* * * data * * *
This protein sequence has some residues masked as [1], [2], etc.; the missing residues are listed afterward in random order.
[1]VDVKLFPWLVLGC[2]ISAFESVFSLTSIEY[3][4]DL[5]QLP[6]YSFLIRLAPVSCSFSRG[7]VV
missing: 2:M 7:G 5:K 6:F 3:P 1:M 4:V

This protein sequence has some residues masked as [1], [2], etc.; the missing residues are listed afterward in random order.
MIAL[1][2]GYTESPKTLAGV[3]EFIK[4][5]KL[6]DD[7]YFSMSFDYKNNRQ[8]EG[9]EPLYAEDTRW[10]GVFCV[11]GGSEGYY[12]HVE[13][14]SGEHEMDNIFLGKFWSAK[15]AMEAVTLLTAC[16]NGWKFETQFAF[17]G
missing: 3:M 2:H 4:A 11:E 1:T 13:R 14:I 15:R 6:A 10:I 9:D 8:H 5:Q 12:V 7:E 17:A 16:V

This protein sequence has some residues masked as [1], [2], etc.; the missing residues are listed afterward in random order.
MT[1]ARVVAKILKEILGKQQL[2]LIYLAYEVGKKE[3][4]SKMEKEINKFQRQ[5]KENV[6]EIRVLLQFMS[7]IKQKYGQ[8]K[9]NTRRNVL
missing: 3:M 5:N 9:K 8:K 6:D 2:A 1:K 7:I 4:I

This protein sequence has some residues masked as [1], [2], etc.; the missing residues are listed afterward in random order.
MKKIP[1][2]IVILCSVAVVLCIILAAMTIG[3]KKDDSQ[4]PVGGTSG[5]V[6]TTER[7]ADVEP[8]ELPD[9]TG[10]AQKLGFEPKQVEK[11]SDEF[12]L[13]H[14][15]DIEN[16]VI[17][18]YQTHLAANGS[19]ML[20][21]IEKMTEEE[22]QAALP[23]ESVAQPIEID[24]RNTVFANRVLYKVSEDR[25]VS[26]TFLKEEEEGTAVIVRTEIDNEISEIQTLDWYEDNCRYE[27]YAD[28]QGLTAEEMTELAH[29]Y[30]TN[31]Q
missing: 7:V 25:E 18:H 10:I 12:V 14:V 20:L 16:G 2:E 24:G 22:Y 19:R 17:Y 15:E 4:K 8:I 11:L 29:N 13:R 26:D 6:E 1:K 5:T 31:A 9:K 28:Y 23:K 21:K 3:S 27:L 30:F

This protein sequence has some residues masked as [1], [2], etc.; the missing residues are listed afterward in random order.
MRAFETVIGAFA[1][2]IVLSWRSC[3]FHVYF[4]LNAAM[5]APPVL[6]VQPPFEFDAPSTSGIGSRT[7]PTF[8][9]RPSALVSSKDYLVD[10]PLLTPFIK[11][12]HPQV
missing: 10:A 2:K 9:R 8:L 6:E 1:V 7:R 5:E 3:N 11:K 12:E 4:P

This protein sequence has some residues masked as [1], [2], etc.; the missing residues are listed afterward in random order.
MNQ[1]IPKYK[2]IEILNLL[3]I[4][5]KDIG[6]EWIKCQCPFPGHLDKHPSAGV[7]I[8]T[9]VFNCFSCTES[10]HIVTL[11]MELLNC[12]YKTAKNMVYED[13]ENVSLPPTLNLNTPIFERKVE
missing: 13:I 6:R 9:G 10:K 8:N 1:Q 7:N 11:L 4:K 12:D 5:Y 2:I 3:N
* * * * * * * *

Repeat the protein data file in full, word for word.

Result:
This protein sequence has some residues masked as [1], [2], etc.; the missing residues are listed afterward in random order.
[1]VDVKLFPWLVLGC[2]ISAFESVFSLTSIEY[3][4]DL[5]QLP[6]YSFLIRLAPVSCSFSRG[7]VV
missing: 2:M 7:G 5:K 6:F 3:P 1:M 4:V

This protein sequence has some residues masked as [1], [2], etc.; the missing residues are listed afterward in random order.
MIAL[1][2]GYTESPKTLAGV[3]EFIK[4][5]KL[6]DD[7]YFSMSFDYKNNRQ[8]EG[9]EPLYAEDTRW[10]GVFCV[11]GGSEGYY[12]HVE[13][14]SGEHEMDNIFLGKFWSAK[15]AMEAVTLLTAC[16]NGWKFETQFAF[17]G
missing: 3:M 2:H 4:A 11:E 1:T 13:R 14:I 15:R 6:A 10:I 9:D 8:H 5:Q 12:V 7:E 17:A 16:V

This protein sequence has some residues masked as [1], [2], etc.; the missing residues are listed afterward in random order.
MT[1]ARVVAKILKEILGKQQL[2]LIYLAYEVGKKE[3][4]SKMEKEINKFQRQ[5]KENV[6]EIRVLLQFMS[7]IKQKYGQ[8]K[9]NTRRNVL
missing: 3:M 5:N 9:K 8:K 6:D 2:A 1:K 7:I 4:I

This protein sequence has some residues masked as [1], [2], etc.; the missing residues are listed afterward in random order.
MKKIP[1][2]IVILCSVAVVLCIILAAMTIG[3]KKDDSQ[4]PVGGTSG[5]V[6]TTER[7]ADVEP[8]ELPD[9]TG[10]AQKLGFEPKQVEK[11]SDEF[12]L[13]H[14][15]DIEN[16]VI[17][18]YQTHLAANGS[19]ML[20][21]IEKMTEEE[22]QAALP[23]ESVAQPIEID[24]RNTVFANRVLYKVSEDR[25]VS[26]TFLKEEEEGTAVIVRTEIDNEISEIQTLDWYEDNCRYE[27]YAD[28]QGLTAEEMTELAH[29]Y[30]TN[31]Q
missing: 7:V 25:E 18:H 10:I 12:V 14:V 20:L 16:G 2:E 24:G 22:Y 19:R 17:Y 15:E 4:K 8:I 11:L 29:N 13:R 26:D 6:E 1:K 5:T 31:A 9:K 28:Y 23:K 21:K 3:S 27:L 30:F

This protein sequence has some residues masked as [1], [2], etc.; the missing residues are listed afterward in random order.
MRAFETVIGAFA[1][2]IVLSWRSC[3]FHVYF[4]LNAAM[5]APPVL[6]VQPPFEFDAPSTSGIGSRT[7]PTF[8][9]RPSALVSSKDYLVD[10]PLLTPFIK[11][12]HPQV
missing: 10:A 2:K 9:R 8:L 6:E 1:V 7:R 5:E 3:N 11:K 12:E 4:P

This protein sequence has some residues masked as [1], [2], etc.; the missing residues are listed afterward in random order.
MNQ[1]IPKYK[2]IEILNLL[3]I[4][5]KDIG[6]EWIKCQCPFPGHLDKHPSAGV[7]I[8]T[9]VFNCFSCTES[10]HIVTL[11]MELLNC[12]YKTAKNMVYED[13]ENVSLPPTLNLNTPIFERKVE
missing: 13:I 6:R 9:G 10:K 8:N 1:Q 7:N 11:L 4:K 12:D 5:Y 2:I 3:N